Famed TV and film producer Dana Brunetti, responsible for bringing House of Cards and The Social Network to screens of various sizes, shared his thoughts on the digital space.  As a perfect knot to tie the entire day together, his insight into disrupting the ‘norm’ in Hollywood complemented the need to shake up our marketing efforts. Brunetti is a proponent of digital disruption: he was an early believer in Netflix, even when most were still making the safe choice of not primarily distributing content on the Internet.

Definitely put Buffer Fest on your list!  I’m excited to see what we’ll be talking about next year!

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All Hail the Mighty Tag: Feature Announcement

In the online video industry, we are often quick to categorize creators and networks by “vertical.” It’s an easy way of organizing people and content by one standout attribute, but influencers don’t usually fit into just one category. Hannah Hart isn’t only a comedy creator. PewDiePie has reached beyond his original concept – video games. Lilly Singh vlogs, acts, and makes the world safe for unicorns.

So when working with influencers as a multi-platform network staffer, it helps to note the myriad ways they’re cool. Particularly if you intend to pursue brand deals and other opportunities with them. You’ll know what synergies exist between that creator and a brand or project.

To that end, Paladin has added Creator Tags for multi-platform network administrators and recruiters/talent managers. As a new feature of our Network Management toolset, Creator Tags make it easy to:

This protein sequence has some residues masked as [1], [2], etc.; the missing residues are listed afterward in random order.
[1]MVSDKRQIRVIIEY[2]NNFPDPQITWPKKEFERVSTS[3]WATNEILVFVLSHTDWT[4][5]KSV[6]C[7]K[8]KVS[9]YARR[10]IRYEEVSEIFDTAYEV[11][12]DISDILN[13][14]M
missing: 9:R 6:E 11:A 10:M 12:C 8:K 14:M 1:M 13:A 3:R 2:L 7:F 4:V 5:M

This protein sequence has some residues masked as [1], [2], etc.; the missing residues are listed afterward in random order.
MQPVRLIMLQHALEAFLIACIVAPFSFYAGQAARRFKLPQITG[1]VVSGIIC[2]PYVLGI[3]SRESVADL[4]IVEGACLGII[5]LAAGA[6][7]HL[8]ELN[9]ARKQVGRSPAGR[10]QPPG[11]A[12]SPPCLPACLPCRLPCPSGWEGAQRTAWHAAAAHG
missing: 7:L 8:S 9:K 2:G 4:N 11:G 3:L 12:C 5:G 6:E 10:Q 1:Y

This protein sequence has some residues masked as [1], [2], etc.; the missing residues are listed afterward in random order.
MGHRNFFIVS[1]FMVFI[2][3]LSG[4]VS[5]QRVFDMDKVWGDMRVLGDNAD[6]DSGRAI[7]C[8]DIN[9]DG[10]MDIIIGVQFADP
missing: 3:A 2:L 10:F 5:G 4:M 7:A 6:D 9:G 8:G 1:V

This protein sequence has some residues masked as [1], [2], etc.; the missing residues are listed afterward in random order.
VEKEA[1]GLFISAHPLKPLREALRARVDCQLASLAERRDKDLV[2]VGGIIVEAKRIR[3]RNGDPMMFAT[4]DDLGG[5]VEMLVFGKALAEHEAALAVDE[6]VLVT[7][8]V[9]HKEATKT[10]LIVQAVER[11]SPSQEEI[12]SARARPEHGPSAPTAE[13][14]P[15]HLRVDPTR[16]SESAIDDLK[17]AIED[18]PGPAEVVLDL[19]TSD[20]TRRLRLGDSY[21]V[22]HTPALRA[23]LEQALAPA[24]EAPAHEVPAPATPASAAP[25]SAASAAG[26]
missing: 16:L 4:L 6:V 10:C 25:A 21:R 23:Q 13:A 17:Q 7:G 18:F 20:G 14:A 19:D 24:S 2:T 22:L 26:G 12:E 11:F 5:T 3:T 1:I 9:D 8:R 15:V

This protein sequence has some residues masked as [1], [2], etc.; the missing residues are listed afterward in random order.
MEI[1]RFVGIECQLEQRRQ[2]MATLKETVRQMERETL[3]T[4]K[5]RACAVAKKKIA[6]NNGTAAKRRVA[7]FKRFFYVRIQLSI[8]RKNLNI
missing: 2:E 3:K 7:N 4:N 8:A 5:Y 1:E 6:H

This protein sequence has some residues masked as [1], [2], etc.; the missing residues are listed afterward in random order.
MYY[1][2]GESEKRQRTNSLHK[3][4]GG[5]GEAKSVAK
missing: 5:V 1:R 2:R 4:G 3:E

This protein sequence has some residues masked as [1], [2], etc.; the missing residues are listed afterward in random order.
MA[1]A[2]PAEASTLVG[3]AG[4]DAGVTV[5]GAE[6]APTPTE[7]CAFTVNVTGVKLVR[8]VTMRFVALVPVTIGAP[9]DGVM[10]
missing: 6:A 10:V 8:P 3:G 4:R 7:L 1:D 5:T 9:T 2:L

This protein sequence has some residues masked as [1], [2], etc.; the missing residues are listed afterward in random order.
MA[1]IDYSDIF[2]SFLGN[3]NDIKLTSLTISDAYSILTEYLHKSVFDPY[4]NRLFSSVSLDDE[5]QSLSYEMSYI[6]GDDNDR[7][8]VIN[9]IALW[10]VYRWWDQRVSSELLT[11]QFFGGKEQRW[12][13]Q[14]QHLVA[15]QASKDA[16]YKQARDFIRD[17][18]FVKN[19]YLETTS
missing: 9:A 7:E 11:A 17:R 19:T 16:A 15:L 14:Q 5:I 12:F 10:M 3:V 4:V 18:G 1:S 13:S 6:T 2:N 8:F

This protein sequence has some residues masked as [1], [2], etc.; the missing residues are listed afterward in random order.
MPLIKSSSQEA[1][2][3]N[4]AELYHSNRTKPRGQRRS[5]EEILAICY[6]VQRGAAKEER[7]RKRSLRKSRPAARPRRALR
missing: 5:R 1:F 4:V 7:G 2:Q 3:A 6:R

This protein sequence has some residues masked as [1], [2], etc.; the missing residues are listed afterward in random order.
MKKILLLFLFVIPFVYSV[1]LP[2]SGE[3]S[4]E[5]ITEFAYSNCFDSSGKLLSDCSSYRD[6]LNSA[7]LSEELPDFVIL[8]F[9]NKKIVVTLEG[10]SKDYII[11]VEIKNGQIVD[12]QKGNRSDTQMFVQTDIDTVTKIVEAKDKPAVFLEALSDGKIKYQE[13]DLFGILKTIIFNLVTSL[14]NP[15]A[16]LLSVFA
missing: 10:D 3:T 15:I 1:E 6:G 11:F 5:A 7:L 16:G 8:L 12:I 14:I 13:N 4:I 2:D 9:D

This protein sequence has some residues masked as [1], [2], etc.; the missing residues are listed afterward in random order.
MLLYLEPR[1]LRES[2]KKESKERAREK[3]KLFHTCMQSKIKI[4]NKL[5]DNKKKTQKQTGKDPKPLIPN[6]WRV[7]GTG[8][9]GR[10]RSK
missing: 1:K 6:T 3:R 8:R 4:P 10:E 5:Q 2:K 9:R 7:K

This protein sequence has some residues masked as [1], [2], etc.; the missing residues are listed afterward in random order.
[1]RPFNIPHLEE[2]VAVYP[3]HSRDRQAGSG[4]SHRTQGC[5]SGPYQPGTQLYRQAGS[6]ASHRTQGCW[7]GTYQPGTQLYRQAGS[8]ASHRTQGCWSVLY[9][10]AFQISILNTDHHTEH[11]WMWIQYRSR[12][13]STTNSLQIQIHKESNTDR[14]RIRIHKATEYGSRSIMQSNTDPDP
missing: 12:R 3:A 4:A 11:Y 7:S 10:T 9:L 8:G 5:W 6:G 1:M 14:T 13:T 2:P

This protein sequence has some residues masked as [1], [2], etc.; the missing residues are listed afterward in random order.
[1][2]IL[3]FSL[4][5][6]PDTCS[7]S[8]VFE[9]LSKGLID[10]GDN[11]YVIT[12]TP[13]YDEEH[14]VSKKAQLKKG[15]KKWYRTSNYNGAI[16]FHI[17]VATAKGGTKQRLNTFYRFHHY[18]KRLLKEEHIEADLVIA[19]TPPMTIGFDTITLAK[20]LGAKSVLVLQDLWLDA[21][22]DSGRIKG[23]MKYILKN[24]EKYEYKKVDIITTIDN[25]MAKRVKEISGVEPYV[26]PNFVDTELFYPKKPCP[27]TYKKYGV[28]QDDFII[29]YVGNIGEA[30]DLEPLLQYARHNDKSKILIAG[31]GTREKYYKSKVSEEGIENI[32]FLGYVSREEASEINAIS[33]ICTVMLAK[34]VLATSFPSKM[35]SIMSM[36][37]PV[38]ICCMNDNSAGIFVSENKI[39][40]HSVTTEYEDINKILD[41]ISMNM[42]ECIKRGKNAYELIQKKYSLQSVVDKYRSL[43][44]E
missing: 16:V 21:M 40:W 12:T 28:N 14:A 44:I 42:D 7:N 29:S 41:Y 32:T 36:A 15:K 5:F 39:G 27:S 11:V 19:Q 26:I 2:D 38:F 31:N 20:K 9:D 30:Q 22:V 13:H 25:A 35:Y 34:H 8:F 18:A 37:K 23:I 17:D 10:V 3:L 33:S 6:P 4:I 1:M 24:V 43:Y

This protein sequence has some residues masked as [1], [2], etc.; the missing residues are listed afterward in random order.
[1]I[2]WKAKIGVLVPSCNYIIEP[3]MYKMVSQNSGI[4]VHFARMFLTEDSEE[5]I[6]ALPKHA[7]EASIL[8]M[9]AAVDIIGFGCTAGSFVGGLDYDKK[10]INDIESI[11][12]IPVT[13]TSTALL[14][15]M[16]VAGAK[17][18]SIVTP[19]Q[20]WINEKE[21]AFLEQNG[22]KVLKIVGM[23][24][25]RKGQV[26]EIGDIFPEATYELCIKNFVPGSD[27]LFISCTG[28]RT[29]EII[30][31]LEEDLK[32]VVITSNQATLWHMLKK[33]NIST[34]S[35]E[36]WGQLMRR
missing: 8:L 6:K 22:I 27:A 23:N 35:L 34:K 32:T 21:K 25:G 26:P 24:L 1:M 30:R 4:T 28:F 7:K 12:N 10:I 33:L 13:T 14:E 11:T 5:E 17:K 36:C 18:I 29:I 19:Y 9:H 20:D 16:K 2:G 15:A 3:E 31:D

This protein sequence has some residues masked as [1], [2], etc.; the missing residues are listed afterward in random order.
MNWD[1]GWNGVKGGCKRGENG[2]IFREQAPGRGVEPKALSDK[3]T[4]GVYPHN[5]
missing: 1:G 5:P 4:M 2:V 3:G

• Place creators in established categories during onboarding or add notes during specific projects
  • Engage in greater collaboration with colleagues from other business units by sharing tag information
  • Respond to RFPs and other sales processes when searching by tag for influencers who meet brand criteria

Creator Tagging

The intent behind Creator Tags is to track any piece of information that will help you develop and guide the careers of influencers, and to prepare for brand campaigns: if they’re a VIP, whether they’re interested in brand deals, how brand safe they are, and details of their presence beyond solely their vertical (e.g. which games do gamers specialize in, does a lifestyle vlogger have children, etc).

Network Management users can now input useful information about creator partners during onboarding, simply by creating a tag. Once you’ve added a tag to the system, “brand safe” for example, that tag will pop up as an autocomplete option for you and colleagues in the future. This makes it possible to establish a legend or nomenclature for creator types, and attributes, that will be consistent across your network.

Creator Tags are not just for onboarding. You can tag influencers at any point during their membership in your network. If you work on a project with a specific creator and want to note how excellent (or challenging) they were to work with, you can do that too.

Search by Tags

So you’re responding to an RFP, or preparing a pitch for a brand campaign. Creator Tags make it easy to enter a number of key factors or brand requirements and, with a simple search, find exactly the right influencer(s) for the project.

From a business intelligence perspective, searching by tags allows for targeted data-gathering and analysis of the types of creators in your network. Remember that the feature can be used by any business unit within your network that has the appropriate permissions in our Network Management toolset.

The Point

If you’re a regular reader of this blog, you’ll know that we strive to build the best Creator Relationship Management (CRM) system in the world. Creator Tags, along with the multi-platform One User profiles announced last week, increase our software’s ability to serve all kinds of influencer networks and marketing use cases.

Do you want to try Creator Tags? Get in touch here.